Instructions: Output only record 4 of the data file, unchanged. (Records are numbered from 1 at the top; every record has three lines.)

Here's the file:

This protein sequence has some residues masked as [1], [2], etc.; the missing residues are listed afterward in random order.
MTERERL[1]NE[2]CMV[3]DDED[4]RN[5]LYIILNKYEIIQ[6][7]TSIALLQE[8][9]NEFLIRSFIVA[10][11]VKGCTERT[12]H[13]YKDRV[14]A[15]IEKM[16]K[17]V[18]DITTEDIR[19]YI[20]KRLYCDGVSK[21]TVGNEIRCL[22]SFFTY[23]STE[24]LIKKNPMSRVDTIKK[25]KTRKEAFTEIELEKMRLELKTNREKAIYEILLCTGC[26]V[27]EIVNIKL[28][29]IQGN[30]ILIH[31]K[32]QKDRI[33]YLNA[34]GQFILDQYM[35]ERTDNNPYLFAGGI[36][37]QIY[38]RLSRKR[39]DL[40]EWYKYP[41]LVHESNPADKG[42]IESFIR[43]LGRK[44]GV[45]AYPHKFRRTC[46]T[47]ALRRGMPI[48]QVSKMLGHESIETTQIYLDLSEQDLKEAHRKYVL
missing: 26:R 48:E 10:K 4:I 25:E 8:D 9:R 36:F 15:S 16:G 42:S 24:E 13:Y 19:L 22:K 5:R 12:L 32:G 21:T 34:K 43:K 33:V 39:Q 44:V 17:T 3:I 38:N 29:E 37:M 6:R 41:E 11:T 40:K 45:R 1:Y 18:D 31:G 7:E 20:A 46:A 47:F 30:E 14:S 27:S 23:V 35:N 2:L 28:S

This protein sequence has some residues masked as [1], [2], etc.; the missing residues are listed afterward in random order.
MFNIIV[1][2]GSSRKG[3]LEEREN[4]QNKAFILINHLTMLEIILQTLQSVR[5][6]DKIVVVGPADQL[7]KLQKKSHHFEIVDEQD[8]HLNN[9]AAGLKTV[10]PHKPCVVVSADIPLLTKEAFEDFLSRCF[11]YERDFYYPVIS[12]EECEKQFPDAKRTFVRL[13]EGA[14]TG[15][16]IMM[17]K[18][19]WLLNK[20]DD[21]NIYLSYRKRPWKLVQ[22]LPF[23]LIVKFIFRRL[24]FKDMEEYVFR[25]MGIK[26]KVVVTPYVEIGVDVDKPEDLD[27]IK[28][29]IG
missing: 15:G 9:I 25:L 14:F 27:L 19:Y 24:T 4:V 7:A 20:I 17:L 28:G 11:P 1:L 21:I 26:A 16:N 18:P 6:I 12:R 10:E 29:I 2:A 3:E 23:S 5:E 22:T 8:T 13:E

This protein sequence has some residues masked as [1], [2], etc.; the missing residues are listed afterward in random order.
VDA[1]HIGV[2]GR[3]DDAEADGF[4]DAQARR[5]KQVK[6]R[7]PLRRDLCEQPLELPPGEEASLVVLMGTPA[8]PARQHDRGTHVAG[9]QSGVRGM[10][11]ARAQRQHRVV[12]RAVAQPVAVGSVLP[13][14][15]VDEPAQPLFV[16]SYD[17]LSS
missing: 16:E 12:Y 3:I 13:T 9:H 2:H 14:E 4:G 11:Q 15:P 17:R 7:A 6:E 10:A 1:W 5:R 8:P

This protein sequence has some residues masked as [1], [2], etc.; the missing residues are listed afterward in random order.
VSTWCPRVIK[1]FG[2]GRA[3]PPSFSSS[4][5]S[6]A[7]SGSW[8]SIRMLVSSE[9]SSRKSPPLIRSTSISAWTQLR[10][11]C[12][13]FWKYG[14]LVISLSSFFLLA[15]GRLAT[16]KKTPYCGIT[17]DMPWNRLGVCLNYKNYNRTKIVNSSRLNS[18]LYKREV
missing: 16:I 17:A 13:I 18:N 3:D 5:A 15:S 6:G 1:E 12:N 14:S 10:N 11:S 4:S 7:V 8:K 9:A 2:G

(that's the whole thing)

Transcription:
This protein sequence has some residues masked as [1], [2], etc.; the missing residues are listed afterward in random order.
VSTWCPRVIK[1]FG[2]GRA[3]PPSFSSS[4][5]S[6]A[7]SGSW[8]SIRMLVSSE[9]SSRKSPPLIRSTSISAWTQLR[10][11]C[12][13]FWKYG[14]LVISLSSFFLLA[15]GRLAT[16]KKTPYCGIT[17]DMPWNRLGVCLNYKNYNRTKIVNSSRLNS[18]LYKREV
missing: 16:I 17:A 13:I 18:N 3:D 5:A 15:S 6:G 1:E 12:N 14:S 10:N 11:S 4:S 7:V 8:K 9:A 2:G